I’m still getting through some of the coffee I bought on my Australia trip and there were definitely a few standouts amongst the bunch. One of my favourites is this Pacamara roasted by the guys at Wide Open Road in Melbourne.
The greens came from the Mierisch family in Nicaragua’s Matagalpa region. The 100 year old business controls everything about the production of these greens from the growing to hand picking in their Limoncillo Farm, and all the processing stages through to export. A farm doesn’t always get this level of control and it really shows in the quality of this coffee.
The Pacamara variety is actually a hybrid that was bred back in the late 1950’s by crossing the Pacas and Red Maragogipe varieties. Botanically speaking, Pacas is a pretty sturdy and resilient plant that can withstand some tough conditions and still maintain high levels of productivity, so scientists wanted to pair these characteristics with the larger bean size and overall lushness of the Maragogipe variety. If you’re so inclined, you can read more about it here.
The first thing you’ll notice about the Pacamara is the large size of the beans, typically screening anywhere between sizes 18-20. A reduction in density and moisture content at these larger sizes and also variation of these parameters within the 18-20 screen spread is thought to be the reason why roasters often struggle when working with Pacamara. Some roasters have taken to separating out each screen size, roasting them all individually and then post-blending in order to control the process a little more. Speaking with Wide Open Road’s Director of Coffee Dylan Hewitt, it sounds like this is one bean that takes an exceptional amount of care during the roasting process. “It’s hard to tell when 1st crack starts and there’s very little margin for error because once they hit 1st they develop really quickly”. In any case, Dylan and the team at Wide Open Road have nailed it.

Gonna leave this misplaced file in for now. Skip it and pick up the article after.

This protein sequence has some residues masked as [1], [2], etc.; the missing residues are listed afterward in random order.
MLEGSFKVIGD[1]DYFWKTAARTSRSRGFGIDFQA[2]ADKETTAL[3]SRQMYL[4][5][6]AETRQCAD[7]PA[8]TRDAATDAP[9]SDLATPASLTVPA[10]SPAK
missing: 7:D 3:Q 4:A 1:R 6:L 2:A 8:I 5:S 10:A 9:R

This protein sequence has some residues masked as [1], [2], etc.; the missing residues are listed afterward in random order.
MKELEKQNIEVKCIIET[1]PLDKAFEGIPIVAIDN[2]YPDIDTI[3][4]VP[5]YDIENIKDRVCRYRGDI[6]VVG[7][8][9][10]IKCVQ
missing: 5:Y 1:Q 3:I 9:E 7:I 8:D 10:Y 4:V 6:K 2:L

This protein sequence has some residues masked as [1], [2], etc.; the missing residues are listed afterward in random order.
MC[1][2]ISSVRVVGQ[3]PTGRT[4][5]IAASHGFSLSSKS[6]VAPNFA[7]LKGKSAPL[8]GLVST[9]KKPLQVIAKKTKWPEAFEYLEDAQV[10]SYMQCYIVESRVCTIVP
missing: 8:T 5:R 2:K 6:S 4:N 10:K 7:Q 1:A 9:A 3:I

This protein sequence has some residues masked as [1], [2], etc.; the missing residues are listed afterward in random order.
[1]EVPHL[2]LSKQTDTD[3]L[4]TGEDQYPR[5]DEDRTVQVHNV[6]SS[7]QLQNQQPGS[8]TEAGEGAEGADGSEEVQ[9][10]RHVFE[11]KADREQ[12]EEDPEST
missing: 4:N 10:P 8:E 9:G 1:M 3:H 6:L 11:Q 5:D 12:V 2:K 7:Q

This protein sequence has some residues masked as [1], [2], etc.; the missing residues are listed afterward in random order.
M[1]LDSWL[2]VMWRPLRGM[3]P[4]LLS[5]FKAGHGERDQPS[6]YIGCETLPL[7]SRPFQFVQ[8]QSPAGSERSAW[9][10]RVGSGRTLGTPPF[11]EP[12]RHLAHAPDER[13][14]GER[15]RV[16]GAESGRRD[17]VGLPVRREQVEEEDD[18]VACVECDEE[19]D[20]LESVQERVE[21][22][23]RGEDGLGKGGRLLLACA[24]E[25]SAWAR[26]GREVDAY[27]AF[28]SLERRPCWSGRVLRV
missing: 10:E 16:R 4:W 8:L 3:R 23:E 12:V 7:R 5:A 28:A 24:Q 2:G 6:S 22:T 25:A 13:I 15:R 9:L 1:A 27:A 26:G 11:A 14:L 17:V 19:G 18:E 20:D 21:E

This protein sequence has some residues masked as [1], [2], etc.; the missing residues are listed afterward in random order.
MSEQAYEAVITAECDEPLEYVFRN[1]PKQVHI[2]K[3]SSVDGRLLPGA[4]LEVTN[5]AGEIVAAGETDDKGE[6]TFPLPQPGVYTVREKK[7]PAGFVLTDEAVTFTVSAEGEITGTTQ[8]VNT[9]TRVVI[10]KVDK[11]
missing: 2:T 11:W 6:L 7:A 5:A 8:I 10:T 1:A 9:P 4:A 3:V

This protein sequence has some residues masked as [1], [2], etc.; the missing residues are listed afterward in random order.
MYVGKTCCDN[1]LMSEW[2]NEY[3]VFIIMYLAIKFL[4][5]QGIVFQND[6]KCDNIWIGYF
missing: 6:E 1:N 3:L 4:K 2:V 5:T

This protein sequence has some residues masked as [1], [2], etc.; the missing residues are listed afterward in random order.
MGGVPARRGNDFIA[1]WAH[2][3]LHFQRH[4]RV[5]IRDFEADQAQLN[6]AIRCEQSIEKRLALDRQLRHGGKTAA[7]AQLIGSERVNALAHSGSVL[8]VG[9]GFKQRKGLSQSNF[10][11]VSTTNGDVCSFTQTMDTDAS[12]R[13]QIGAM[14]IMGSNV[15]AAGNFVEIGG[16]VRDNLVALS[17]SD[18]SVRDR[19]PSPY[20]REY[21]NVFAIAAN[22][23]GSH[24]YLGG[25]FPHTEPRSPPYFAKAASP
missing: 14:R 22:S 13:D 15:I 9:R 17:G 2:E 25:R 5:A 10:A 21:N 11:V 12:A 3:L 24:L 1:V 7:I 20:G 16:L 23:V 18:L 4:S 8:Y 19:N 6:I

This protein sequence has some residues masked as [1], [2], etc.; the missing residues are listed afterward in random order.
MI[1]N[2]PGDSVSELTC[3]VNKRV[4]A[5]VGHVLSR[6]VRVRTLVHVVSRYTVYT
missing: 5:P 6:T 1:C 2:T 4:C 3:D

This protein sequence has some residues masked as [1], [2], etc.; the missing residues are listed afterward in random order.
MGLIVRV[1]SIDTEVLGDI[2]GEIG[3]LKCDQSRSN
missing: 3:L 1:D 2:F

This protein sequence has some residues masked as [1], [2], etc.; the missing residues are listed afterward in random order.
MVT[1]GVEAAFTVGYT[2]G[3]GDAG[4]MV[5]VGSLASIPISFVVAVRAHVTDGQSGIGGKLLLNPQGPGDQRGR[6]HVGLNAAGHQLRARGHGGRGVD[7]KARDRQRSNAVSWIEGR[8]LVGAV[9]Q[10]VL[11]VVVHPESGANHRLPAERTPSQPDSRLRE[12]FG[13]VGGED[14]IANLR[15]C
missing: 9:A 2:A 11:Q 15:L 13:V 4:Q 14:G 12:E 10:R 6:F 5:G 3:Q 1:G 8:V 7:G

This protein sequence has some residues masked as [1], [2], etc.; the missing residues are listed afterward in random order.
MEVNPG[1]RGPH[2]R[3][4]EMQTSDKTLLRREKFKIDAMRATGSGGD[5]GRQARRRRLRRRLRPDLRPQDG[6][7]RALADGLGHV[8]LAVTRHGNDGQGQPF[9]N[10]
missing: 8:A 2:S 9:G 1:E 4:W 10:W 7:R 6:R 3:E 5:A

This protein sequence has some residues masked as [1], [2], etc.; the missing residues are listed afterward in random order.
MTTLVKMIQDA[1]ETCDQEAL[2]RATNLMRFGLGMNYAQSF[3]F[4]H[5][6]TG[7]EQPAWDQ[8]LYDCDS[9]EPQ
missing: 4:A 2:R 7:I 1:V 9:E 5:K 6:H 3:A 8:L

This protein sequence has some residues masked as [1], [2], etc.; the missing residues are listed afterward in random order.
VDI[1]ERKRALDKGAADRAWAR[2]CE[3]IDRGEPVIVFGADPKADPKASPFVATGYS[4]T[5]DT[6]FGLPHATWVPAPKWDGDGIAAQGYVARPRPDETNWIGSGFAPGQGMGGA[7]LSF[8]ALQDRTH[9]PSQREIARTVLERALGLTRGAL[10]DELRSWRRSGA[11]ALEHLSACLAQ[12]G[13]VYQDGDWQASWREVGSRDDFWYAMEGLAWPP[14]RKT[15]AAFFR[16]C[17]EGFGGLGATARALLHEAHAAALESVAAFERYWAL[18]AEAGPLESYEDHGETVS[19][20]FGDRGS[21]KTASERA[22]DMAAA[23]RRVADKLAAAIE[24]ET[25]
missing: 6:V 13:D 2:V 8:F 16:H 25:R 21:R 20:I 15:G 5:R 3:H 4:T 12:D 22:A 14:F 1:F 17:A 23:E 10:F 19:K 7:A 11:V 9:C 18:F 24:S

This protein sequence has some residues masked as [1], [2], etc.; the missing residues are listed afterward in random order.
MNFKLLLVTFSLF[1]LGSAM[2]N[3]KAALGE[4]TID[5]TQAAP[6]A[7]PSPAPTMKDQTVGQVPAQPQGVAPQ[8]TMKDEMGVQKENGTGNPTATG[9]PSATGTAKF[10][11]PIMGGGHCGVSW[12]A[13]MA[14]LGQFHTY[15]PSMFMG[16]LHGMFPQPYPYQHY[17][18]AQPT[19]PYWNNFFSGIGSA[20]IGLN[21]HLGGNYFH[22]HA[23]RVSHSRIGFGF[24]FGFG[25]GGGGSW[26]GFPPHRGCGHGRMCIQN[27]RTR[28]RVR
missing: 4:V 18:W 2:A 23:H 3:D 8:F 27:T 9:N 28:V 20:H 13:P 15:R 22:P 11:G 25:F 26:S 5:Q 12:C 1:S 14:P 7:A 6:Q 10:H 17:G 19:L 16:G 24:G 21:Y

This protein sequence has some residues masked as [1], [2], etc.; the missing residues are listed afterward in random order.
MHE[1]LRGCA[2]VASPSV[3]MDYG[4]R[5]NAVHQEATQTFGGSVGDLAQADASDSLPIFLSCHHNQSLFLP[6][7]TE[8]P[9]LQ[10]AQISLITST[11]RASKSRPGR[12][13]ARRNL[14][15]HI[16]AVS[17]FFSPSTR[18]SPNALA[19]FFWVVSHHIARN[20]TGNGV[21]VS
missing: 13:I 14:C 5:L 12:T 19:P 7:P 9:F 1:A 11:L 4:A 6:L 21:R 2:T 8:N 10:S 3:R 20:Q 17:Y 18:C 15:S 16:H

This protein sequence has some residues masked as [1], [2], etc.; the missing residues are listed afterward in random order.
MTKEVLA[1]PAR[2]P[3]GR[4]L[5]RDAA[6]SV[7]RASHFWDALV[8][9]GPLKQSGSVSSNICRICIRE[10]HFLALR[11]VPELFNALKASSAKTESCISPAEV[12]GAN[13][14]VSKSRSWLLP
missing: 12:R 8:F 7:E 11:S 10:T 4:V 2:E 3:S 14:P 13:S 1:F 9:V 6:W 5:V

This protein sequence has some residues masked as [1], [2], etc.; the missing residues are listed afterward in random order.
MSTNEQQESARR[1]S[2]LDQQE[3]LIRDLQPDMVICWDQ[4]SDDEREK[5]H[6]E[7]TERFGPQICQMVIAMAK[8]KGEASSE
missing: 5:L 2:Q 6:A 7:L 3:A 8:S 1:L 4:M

My initial brews were a little over-extracted, perhaps due to the lower density or the softer cell structure of the Pacamara beans. I found I needed to go finer with my grind and reduce my brew time accordingly to get this tasting right at home. Once dialled, it’s pretty incredible with this natural process coffee offering up a fairly complex cup. Initially it’s like a light strawberry coulis, juicy as it flows up to the palate. Once there, that bright acidity pops out with hits of nectarine. All this sweetness is backed up with a hint of soft cocoa in a mellow finish.
Here’s my recipe for this one:
Aeropress inverted method
Grind: You’ll probably have to go slightly finer than your usual aero size
Water: 215g at 92˚C (incorporating a 30 second bloom of 30g to start)
Time: Brew to 1:45, punch it out until 2:10